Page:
On September 14, the Trump administration reaffirmed its commitment to pro-life values in a proposal which would extend the reach of the Protecting Life in Global Health Assistance (PLGHA) policy. The PLGHA policy, formerly known as the Mexico City policy, currently requires non-governmental organizations to agree, as a condition of their receipt of U.S. federal grant money, to neither perform nor promote abortion as a method of family planning overseas. The Trump administration's new rule, if implemented, would apply this policy to contracts and subcontracts as well as grants. As noted by The Hill, these contracts "make up about 40 percent of global health aid."
Yesterday, Jennie Lichter, Deputy Assistant to the President for Domestic Policy at the White House, joined me on Washington Watch to discuss the executive action. Jennie, a former FRC employee, explained that the Trump administration has worked hard to expand protections for the unborn both at home and abroad. For decades PLGHA policy has been "a political football," implemented by Republican presidents only to be taken down by Democratic ones. The Trump administration's push to further the reaches of the pro-life policy reflects its broader attempt to cement it into place. The goal is to limit the federal promotion or funding of abortion as much as possible. As Jennie told me, "we want to be using taxpayer money responsibly and avoiding using taxpayer money to pay for or promote abortion in any way."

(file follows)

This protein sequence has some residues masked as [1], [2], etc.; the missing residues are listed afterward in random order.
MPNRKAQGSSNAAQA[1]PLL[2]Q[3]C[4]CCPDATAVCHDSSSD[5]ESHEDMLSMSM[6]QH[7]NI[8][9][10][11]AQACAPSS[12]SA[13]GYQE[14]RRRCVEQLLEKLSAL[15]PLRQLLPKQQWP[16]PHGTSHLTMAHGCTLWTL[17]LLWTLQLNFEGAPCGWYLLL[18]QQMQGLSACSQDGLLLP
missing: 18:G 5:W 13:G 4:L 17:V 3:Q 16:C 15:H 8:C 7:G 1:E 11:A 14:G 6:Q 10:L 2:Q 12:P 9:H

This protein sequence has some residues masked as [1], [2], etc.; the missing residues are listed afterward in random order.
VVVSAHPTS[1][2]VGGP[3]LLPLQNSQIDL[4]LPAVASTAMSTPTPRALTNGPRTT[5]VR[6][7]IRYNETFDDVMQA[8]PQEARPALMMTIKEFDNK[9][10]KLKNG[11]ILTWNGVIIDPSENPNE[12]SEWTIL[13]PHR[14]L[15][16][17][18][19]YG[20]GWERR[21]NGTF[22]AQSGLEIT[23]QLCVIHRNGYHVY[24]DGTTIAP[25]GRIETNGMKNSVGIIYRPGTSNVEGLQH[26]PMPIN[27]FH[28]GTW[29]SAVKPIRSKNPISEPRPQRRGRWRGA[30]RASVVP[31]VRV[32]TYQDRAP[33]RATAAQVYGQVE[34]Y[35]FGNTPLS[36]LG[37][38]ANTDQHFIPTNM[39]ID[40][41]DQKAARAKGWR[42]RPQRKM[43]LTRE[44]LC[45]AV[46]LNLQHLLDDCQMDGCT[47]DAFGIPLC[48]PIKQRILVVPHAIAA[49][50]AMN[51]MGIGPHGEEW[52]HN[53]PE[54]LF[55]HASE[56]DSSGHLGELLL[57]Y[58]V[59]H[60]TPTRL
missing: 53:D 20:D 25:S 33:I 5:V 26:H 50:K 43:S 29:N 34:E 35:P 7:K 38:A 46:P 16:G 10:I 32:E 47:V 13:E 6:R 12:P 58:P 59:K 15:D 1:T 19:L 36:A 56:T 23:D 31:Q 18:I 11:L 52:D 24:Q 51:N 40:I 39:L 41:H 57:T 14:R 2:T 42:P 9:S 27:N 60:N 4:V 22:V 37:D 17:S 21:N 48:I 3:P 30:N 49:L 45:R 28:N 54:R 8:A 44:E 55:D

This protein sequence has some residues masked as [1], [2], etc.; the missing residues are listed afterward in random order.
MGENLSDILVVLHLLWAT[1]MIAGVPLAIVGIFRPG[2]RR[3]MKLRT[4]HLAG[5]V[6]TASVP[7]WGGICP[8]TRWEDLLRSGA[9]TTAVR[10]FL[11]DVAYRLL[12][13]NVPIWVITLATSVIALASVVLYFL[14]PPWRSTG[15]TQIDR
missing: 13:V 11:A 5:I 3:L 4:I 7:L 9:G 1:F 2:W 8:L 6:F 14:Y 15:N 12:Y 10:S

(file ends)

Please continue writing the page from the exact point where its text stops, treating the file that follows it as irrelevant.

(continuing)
This new policy is a systematic application of the president's commitment to making sure that taxpayers are not on the hook to fund abortion or promote abortion in our foreign policy.
In response to criticism that this expansion of the PLGHA policy will prevent health care from reaching women and girls around the world, Jennie reassured listeners that the proposal does nothing of the sort. "There were a few grantees who declined to agree to this new dismutase condition for ideological reasons," she explained, referring to the Trump administration's implementation of the original PLGHA policy. "But the agencies were right away able to pivot to other providers who stepped in to provide the health programming that we want to be funding."
Far from reducing the amount of aid given to foreign organizations, the administration's new rule would simply ensure that contracts are made only with those organizations which respect the right to life. These two things are not mutually exclusive, despite what opponents to the expansion of the PLGHA policy might claim.
As Jennie reminded us, "principled pro-life policies and provision of quality health care to women and girls around the world do not conflict. Despite what you might hear from the Left, we can do both these things at once."
This new regulation will be open for public comment until November 13, 2020. We heartily celebrate it as further evidence of President Trump's commitment to meaningful pro-life policies which are advancing a culture of life in our nation and around the world.